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Evidence-Based Complementary and Alternative Medicine
Volume 2012 (2012), Article ID 632838, 8 pages
Research Article

Electrical Potential of Acupuncture Points: Use of a Noncontact Scanning Kelvin Probe

1Osher Center for Integrative Medicine, Brigham and Women’s Hospital, 900 Commonwealth Avenue, Boston, MA 02215, USA
2School of Engineering and Applied Sciences and East Asian Programs, Harvard University, Harvard Yard, Cambridge, MA 02138, USA
3KP Technology Ltd., Wick KW1 5LE, UK
4Department of Physics, University of Oslo, 0316 Oslo, Norway
5Department of Biomedical and Clinical Engineering, Rikshospitalet University Hospital, Oslo University Hospital, 0027 Oslo, Norway
6Departments of Dermatology & Ophthalmology, Research Institute for Regenerative Cures, UC Davis School of Medicine, 2921 Stockton Boulevard, Sacramento, CA 95817, USA
7School of Medical Sciences, University of Aberdeen, Aberdeen AB25 2ZD, UK
8Martinos Center for Biomedical Imaging, Department of Radiology, Massachusetts General Hospital, 149 Thirteenth Street, Charlestown, MA 02129, USA
9Division of General Medicine & Primary Care, Department of Medicine, Beth Israel Deaconess Medical Center, 330 Brookline Avenue, Boston, MA 02215, USA

Received 20 September 2012; Revised 1 November 2012; Accepted 4 November 2012

Academic Editor: Wolfgang Schwarz

Copyright © 2012 Brian J. Gow et al. This is an open access article distributed under the Creative Commons Attribution License, which permits unrestricted use, distribution, and reproduction in any medium, provided the original work is properly cited.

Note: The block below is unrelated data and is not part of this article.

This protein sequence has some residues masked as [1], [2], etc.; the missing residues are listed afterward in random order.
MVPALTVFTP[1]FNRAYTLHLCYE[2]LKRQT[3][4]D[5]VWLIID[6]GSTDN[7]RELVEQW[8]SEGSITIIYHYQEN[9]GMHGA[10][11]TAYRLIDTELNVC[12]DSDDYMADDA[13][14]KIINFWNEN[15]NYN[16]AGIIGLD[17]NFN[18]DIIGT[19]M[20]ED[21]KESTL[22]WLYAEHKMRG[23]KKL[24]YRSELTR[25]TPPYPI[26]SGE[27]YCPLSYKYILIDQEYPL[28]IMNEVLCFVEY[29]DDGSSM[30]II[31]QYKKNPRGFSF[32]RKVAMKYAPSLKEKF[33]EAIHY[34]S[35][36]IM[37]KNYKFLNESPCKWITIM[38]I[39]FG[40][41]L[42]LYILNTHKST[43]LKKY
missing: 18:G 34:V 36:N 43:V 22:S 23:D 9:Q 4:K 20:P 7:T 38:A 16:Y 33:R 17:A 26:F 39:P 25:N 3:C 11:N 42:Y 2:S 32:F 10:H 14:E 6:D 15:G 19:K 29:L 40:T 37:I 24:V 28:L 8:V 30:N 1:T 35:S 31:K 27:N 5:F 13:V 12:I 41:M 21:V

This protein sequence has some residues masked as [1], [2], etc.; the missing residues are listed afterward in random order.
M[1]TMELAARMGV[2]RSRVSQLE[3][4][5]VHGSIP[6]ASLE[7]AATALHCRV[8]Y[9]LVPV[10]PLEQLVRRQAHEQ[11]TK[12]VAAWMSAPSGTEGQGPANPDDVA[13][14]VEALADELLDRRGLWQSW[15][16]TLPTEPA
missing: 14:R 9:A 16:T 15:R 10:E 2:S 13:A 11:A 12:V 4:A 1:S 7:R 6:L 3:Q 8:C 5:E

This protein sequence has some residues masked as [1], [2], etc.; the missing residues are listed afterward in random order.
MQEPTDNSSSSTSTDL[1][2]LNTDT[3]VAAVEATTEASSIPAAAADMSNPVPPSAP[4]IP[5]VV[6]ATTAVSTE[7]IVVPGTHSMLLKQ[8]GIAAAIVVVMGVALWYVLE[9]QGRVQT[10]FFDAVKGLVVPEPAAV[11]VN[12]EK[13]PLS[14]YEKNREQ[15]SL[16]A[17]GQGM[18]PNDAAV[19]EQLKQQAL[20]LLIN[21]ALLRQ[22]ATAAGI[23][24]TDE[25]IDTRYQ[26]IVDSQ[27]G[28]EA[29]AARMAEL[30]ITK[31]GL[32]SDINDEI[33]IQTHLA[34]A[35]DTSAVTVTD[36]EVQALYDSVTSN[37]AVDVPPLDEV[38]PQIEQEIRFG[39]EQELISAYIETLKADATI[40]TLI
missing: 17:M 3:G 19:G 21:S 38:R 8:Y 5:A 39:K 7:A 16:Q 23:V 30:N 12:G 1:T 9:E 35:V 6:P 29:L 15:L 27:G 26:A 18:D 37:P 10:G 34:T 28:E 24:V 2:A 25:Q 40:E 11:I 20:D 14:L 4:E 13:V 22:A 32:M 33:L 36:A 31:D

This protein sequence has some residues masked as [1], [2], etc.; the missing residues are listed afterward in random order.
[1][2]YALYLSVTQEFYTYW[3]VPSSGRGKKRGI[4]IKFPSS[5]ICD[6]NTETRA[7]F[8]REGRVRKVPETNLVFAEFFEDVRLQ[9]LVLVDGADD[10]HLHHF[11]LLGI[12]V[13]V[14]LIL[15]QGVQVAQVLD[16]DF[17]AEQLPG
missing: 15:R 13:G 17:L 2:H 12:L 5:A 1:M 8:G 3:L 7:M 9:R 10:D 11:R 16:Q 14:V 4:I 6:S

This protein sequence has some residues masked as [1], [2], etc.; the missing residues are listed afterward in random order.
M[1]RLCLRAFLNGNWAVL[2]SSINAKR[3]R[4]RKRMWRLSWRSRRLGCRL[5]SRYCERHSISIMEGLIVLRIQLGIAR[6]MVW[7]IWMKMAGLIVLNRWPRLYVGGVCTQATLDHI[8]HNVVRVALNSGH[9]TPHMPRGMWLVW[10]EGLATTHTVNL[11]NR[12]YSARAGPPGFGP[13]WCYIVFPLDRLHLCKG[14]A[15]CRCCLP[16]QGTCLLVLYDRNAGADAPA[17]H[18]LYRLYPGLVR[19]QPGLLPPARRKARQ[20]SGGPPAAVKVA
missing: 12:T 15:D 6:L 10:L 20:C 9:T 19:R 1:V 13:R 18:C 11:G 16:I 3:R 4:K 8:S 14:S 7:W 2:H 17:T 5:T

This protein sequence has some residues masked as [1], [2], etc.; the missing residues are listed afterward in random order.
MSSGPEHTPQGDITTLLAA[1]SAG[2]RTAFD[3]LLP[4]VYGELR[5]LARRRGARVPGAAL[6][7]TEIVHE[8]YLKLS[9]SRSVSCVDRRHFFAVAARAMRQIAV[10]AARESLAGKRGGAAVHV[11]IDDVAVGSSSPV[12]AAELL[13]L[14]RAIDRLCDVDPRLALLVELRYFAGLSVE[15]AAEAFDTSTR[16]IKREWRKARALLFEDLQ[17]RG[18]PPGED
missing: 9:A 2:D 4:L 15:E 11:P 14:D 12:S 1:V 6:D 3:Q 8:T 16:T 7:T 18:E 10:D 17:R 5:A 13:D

Objective. Acupuncture points are reportedly distinguishable by their electrical properties. However, confounders arising from skin-to-electrode contact used in traditional electrodermal methods have contributed to controversies over this claim. The Scanning Kelvin Probe is a state-of-the-art device that measures electrical potential without actually touching the skin and is thus capable of overcoming these confounding effects. In this study, we evaluated the electrical potential profiles of acupoints LI-4 and PC-6 and their adjacent controls. We hypothesize that acupuncture point sites are associated with increased variability in potential compared to adjacent control sites. Methods. Twelve healthy individuals were recruited for this study. Acupuncture points LI-4 and PC-6 and their adjacent controls were assessed. A 2 mm probe tip was placed over the predetermined skin site and adjusted to a tip-to-sample distance of 1.0 mm under tip oscillation settings of 62.4 Hz frequency. A surface potential scan spanning a 1.0 cm × 1.0 cm area was obtained. Results. At both the PC-6 and LI-4 sites, no significant differences in mean potential were observed compared to their respective controls (Wilcoxon rank-sum test, and 0.79, resp.). However, the LI-4 site was associated with significant increase in variability compared to its control as denoted by standard deviation and range ( and 0.0005, resp.). At the PC-6 site, no statistical differences in variability were observed. Conclusion. Acupuncture points may be associated with increased variability in electrical potential.